Patients and those caring for them will likely have many questions once they have been instructed to go home.

What is going to happen now?

When will her next contact with the healthcare system occur?

How does she make the appropriate lifestyle changes?

Pay attention to the state the patient is in when they’re being given this information. Will they remember their self-care instructions? If not, it’s possible she could be readmitted back to the hospital in days.

This is where care coordination is essential. Poor communication during transitions can increase the incidents of hospital readmissions according to the Canadian Medical Protective Association.

When creating a care plan at your facility, you must take everyone’s needs into consideration. Does it encourage collaboration? Is it easily accessible to everyone within the circle of care?

Has a follow up schedule been planned out? Is it sufficient for assessing the patient’s plan adherence, progress, and general wellbeing?

These are just a few important communication questions to ask.

The solution

Understanding how to reduce hospital readmissions is the first step. Making sure those solutions are effective is a whole other challenge. The issue above raises a whole new set of questions.

How will you know the risk of readmission during discharge planning?

Follow-up visits are valuable for making sure the patients needs are being met. But what if there aren’t enough resources to make this happen?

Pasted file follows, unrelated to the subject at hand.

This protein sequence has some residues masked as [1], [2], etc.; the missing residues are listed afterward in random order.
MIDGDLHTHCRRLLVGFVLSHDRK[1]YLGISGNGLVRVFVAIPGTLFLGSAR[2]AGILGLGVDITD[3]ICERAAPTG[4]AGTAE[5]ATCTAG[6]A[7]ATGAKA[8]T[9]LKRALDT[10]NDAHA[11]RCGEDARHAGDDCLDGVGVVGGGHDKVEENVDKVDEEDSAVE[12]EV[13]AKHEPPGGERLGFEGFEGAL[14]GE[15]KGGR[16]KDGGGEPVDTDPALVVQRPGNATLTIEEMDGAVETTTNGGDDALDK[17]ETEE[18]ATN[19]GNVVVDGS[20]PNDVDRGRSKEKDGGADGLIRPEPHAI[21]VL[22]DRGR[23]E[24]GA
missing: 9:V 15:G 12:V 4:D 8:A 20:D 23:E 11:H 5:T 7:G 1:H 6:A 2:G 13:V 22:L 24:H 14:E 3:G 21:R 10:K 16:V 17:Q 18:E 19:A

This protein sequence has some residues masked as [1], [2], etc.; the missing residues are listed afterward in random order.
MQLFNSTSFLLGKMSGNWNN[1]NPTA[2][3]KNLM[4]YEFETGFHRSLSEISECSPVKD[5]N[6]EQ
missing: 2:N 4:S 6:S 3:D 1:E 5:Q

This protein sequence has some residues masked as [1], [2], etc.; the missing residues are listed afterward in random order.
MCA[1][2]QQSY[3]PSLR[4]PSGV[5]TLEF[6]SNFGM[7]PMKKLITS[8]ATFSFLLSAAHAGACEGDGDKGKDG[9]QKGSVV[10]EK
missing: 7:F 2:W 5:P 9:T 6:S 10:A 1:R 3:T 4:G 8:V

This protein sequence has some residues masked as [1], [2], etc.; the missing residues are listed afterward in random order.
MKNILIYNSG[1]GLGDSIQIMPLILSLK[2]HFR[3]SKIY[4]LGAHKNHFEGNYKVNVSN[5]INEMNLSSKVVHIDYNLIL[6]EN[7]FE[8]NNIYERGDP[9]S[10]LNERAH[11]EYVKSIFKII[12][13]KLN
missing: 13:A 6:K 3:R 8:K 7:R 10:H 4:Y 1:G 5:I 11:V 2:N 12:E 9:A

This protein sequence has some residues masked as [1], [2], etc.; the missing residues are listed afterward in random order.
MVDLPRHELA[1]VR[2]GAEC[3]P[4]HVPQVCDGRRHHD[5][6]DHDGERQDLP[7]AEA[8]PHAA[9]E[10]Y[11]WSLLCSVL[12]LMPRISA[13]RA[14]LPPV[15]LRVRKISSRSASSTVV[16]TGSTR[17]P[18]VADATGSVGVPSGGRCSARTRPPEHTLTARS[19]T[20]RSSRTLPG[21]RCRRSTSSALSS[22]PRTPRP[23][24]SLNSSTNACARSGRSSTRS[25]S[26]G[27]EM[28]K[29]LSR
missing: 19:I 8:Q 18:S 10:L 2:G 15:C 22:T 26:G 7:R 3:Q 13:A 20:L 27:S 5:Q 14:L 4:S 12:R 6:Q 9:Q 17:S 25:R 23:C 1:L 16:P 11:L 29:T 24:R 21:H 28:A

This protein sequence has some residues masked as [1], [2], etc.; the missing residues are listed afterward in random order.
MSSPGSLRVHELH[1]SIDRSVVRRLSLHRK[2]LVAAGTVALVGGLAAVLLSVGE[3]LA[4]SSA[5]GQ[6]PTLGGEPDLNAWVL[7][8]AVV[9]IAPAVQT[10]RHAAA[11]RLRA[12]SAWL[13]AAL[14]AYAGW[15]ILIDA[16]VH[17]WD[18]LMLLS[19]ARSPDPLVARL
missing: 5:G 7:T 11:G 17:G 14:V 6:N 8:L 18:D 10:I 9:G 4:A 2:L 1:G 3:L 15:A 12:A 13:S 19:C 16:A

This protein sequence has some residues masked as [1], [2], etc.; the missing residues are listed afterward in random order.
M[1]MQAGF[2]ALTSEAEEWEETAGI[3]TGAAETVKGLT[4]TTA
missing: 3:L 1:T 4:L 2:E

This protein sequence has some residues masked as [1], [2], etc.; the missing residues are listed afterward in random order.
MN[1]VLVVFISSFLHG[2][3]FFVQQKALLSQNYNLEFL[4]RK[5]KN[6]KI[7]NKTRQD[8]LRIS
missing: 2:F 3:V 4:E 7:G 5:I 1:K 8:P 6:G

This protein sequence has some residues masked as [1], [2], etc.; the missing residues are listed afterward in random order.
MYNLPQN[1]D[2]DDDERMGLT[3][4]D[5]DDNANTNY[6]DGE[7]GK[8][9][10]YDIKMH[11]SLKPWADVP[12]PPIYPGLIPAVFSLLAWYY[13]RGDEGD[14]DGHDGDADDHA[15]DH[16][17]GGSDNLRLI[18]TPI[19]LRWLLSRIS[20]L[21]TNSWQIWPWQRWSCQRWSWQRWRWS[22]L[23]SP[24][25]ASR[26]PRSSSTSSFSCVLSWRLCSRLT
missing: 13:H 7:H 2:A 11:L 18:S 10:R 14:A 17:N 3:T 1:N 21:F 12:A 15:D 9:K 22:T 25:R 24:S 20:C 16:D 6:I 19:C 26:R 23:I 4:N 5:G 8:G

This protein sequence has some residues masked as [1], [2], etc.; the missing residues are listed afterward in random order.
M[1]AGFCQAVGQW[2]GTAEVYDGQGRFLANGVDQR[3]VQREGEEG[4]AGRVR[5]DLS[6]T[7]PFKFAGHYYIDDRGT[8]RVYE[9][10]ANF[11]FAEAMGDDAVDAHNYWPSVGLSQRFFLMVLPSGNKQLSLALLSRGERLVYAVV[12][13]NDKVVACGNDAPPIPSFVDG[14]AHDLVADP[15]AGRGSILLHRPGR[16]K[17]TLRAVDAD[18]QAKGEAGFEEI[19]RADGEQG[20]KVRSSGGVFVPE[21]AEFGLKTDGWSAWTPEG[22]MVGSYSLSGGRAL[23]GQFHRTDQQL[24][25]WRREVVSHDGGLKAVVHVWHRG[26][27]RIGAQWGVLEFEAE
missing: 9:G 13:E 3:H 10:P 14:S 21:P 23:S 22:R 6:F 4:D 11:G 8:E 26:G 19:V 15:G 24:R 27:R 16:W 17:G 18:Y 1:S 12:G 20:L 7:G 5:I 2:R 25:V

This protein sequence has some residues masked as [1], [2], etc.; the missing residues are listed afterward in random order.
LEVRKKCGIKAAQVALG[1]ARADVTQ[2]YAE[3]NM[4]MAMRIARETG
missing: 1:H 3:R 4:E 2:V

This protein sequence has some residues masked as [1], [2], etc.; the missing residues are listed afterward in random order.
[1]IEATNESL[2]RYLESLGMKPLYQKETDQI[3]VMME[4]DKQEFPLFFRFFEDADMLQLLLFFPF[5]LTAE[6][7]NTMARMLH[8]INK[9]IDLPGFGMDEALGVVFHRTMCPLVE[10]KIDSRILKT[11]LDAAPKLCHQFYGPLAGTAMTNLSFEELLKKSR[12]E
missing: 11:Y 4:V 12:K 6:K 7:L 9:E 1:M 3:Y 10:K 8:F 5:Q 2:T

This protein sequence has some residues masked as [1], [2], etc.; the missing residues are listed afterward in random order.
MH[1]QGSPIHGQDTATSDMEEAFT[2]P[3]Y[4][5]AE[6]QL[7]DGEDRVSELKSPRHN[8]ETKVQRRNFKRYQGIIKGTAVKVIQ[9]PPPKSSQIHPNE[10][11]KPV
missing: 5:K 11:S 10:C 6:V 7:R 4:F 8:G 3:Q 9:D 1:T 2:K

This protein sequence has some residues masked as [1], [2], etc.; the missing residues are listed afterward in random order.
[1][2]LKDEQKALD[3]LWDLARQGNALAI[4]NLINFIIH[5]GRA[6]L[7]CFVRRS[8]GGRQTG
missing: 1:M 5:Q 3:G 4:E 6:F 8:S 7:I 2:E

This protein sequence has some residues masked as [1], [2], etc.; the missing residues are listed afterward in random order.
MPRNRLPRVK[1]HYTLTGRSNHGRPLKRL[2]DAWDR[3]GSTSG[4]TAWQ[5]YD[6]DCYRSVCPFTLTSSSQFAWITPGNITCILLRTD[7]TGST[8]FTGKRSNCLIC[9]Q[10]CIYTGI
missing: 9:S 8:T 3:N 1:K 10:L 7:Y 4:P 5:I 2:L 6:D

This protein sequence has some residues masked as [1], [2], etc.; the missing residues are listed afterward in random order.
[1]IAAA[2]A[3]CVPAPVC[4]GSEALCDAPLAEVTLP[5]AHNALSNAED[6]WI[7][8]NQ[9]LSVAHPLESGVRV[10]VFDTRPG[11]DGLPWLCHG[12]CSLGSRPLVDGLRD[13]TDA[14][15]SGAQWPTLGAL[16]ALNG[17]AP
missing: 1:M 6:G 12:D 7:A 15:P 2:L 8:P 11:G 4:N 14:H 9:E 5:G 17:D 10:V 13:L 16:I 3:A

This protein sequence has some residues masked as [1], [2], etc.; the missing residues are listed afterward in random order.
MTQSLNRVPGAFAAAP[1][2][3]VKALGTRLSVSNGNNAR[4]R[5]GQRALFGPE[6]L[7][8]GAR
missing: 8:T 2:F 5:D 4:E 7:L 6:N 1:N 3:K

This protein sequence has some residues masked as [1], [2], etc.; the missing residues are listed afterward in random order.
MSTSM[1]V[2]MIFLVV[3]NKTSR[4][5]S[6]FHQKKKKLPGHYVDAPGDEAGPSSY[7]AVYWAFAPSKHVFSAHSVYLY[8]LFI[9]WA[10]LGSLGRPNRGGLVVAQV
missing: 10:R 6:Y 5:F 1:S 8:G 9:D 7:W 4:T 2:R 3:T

Care providers should be able to update each other in real time. But what if they don’t have the technology and time to do so?

Luckily, innovation is solving some of these problems. Healthcare professionals struggling with the questions above have reason to be optimistic.

First, there are new ways of delivering care now. Home care, while beneficial for the patients, can often lead to broken communication between themselves and their providers. However, provincial initiatives are working to change that.

Take the Ontario Health Links, for example. The Health Links were designed to connect care providers and give the patients with chronic and complex conditions an easier approach at navigating the health system. There’s a lesson to be learned for health executives – improving infrastructure for those using the services lays down a solid foundation for better care.

Technological innovation provides the tools to help practitioners create that higher level of care.

Having a strong circle of care can be key in preventing readmissions. An easy flow of communication and patient information can be more effective than you’d think. Along with care planning, and tool that improves communication amongst multiple people is useful.

An app or program that allows for videoconferencing can be extremely beneficial. These tools allow for easy follow-ups with doctors, nurses or other practitioners without anyone having to travel.

Video can also improve the overall coordination between the care providers. Not only can they see updates about medications, symptom distress, and any other issues. Consultations can be held between experts and caregivers, securely and in real-time.

For example, chronic wounds can cause many hospital readmissions. When a wound care expert is able to coach a home care nurse to provide treatment virtually, the result may be one less chronic patient in a hospital bed.

Of course, not all solutions can offer everything you need. Service providers should look into communication tools and remember the benefits of focusing on care coordination regularly. Once patients are discharged, connecting and updating their circle of care can reduce the chances of them having to be readmitted.

Feature image courtesy of Huffington Post.